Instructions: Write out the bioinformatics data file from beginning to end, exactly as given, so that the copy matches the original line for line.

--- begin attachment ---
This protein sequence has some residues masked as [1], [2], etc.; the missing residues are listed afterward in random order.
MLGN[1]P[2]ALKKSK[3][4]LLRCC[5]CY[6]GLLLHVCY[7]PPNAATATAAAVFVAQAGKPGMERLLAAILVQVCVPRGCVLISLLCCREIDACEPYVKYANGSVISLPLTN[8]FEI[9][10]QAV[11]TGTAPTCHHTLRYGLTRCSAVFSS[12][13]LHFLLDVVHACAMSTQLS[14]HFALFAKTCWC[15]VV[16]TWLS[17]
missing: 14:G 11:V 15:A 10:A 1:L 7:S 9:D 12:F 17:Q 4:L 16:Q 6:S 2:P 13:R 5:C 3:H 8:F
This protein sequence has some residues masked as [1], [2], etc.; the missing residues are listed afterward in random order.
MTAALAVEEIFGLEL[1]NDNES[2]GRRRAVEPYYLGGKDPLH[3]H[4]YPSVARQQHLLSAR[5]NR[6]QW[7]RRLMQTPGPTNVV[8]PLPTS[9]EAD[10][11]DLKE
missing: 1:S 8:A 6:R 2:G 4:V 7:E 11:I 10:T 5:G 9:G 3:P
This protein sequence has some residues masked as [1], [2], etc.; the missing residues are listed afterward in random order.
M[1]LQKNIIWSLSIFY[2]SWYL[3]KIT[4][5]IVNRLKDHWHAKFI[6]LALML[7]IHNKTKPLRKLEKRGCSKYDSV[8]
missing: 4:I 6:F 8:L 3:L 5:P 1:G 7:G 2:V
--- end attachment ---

This protein sequence has some residues masked as [1], [2], etc.; the missing residues are listed afterward in random order.
MLGN[1]P[2]ALKKSK[3][4]LLRCC[5]CY[6]GLLLHVCY[7]PPNAATATAAAVFVAQAGKPGMERLLAAILVQVCVPRGCVLISLLCCREIDACEPYVKYANGSVISLPLTN[8]FEI[9][10]QAV[11]TGTAPTCHHTLRYGLTRCSAVFSS[12][13]LHFLLDVVHACAMSTQLS[14]HFALFAKTCWC[15]VV[16]TWLS[17]
missing: 14:G 11:V 15:A 10:A 1:L 7:S 9:D 12:F 17:Q 4:L 16:Q 6:S 2:P 13:R 5:C 3:H 8:F
This protein sequence has some residues masked as [1], [2], etc.; the missing residues are listed afterward in random order.
MTAALAVEEIFGLEL[1]NDNES[2]GRRRAVEPYYLGGKDPLH[3]H[4]YPSVARQQHLLSAR[5]NR[6]QW[7]RRLMQTPGPTNVV[8]PLPTS[9]EAD[10][11]DLKE
missing: 1:S 8:A 6:R 2:G 4:V 7:E 11:I 10:T 5:G 9:G 3:P
This protein sequence has some residues masked as [1], [2], etc.; the missing residues are listed afterward in random order.
M[1]LQKNIIWSLSIFY[2]SWYL[3]KIT[4][5]IVNRLKDHWHAKFI[6]LALML[7]IHNKTKPLRKLEKRGCSKYDSV[8]
missing: 4:I 6:F 8:L 3:L 5:P 1:G 7:G 2:V